|Using the Mathemagix
The basic procedure for compiling and running a Mathemagix
program toto.mmx is very simple: first compile the
This will create a binary toto which can be run using
This method still works if the program toto.mmx
depends on many other files. In that case Mathemagix
will automatically determine and compile all dependencies. Moreover,
on modern computers the compiler will automatically compile as many of
the dependencies as possible in parallel. Furthermore, if you modify
one of the dependencies and recompile toto.mmx, then
only those dependencies which were affected by your change will be
recompiled. In order to monitor this process more precisely and get a
rough idea about what the compiler is doing, you may compile toto.mmx using the option –verbose:
Whenever the user develops another program booh.mmx
with an overlapping set of dependencies with toto.mmx,
then compiling both programs toto.mmx and booh.mmx
will compile the overlapping dependencies only once (or at most once,
in case of recompilations).
In order to avoid unnecessary recompilations, the compiler uses a
cache, which is stored by default in the
directory ~/.mathemagix/mmc or ~/.mathemagix/mmc-version.
Sometimes, you may wish to clean the cache and
recompile all dependencies from scratch. This can be done using
This kind of cleaning may also be necessary whenever you replace your
compiler by a newer development version.
The compiler only supports few global flags to influence the
compilation process. On the one hand, this is important in order to
take optimal advantage out of the compiler cache, and thus make the
compilation process as fast as possible. On the other hand this is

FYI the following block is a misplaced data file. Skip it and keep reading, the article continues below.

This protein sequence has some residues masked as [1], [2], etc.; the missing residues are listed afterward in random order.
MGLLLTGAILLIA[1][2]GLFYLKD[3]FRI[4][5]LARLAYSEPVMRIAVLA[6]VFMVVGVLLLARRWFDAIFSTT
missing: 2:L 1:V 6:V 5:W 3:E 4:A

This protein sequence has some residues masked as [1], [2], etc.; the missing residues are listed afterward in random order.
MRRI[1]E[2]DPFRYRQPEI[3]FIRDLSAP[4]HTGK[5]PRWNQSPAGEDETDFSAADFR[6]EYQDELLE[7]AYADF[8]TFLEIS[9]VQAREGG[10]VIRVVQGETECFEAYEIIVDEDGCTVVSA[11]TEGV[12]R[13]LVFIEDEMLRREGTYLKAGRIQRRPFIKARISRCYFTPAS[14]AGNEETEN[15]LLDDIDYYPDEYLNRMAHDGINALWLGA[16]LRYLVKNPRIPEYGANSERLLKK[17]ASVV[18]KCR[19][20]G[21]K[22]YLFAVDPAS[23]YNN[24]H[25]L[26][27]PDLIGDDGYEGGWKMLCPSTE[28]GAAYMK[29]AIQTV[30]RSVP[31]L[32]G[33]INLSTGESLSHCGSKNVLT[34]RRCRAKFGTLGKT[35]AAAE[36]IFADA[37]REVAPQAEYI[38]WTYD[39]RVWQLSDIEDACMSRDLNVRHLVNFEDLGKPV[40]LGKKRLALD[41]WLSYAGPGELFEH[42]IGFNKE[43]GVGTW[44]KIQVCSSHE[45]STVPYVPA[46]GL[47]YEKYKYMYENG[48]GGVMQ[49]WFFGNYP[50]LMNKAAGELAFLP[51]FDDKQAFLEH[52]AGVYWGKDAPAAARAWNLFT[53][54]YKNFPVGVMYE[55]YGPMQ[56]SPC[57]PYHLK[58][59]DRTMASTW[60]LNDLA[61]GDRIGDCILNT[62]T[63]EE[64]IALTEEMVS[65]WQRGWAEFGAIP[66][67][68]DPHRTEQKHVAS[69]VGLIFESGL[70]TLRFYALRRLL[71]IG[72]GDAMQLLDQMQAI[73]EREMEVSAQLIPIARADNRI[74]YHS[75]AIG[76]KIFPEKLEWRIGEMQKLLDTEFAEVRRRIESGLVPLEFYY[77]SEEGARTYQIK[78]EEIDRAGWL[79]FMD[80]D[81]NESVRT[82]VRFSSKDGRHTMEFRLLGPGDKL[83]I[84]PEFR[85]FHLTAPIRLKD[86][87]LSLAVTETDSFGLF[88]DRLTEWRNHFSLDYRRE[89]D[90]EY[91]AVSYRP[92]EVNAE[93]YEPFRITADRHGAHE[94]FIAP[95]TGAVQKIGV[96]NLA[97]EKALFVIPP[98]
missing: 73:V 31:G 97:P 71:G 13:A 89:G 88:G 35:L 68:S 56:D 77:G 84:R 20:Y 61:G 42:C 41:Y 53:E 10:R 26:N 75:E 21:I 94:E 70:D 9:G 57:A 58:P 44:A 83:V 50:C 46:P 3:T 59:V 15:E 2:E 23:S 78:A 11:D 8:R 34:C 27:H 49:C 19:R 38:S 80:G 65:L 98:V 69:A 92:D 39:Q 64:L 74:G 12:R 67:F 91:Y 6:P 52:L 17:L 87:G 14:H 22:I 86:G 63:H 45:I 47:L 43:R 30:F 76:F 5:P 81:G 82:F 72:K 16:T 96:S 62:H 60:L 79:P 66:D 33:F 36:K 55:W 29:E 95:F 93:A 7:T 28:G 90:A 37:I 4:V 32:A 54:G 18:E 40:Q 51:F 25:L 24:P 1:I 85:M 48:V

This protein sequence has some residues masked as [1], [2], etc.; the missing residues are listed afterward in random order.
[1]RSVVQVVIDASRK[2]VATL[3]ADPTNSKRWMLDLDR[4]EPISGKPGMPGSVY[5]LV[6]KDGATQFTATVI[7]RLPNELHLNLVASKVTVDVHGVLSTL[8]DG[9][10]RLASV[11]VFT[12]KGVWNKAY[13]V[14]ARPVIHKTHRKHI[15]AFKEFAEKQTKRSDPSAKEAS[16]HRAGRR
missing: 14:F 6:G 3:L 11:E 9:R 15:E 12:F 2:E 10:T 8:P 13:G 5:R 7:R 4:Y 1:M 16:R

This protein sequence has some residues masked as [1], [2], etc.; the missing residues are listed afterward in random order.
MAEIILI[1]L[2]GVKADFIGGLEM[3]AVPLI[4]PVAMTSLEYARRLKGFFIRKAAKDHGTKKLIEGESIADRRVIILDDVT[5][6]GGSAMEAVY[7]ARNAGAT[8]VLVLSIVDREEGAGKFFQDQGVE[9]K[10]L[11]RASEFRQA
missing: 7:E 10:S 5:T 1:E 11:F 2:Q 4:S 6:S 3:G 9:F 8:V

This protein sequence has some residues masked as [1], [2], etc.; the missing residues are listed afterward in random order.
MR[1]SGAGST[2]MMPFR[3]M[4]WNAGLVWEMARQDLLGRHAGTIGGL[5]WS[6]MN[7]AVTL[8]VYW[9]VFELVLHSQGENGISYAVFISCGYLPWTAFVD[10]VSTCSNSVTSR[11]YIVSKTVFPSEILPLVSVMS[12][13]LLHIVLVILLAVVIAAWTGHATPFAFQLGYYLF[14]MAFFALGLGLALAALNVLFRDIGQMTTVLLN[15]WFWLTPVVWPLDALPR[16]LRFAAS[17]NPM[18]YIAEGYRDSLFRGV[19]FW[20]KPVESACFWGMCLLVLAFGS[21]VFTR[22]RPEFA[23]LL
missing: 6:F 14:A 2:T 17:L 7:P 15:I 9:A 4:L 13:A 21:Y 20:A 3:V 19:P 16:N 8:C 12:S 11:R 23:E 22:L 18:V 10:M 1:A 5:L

part of the general design philosophy of Mathemagix,
in which control is delegated to the programs themselves rather than
to an external build system.
General purpose compiler flags are the following:
This flag is used for the generation of
optimized (but possibly larger) code.
This flag should be used in order to
generate code which can be debugged using Gdb.
This flag should be used for the creation
of static binaries.
3.Other compiler options
The compiler supports a few other general purpose options:
This option will print messages issued by
the compiler using colors.
Disable parallelism for the compilation
Test the compilation of a list of files.
Both compile and run a list of files.
Compile using at most max
threads or processes.
For debugging purposes, it is sometimes useful to inspect the contents
of intermediate files which are generated by the compiler. This can be
done using the following options:
Keep all public interfaces of the Mathemagix files.
Keep all intermediate C++ files generated
by the compiler.
Keep all intermediate object files
generated by the compiler.
Any C++ files which are kept in this way may be edited by the user. In
order to resume the compilation process from these modified versions,
you may use the option –from-cpp.
Hackers may also want to experiment with various debugging options for
the compiler itself. These options are all of the form –debug-feature.
Currently supported debugging options are:
© 2012 Joris van der Hoeven
Permission is granted to copy, distribute and/or modify this document
under the terms of the GNU General Public License
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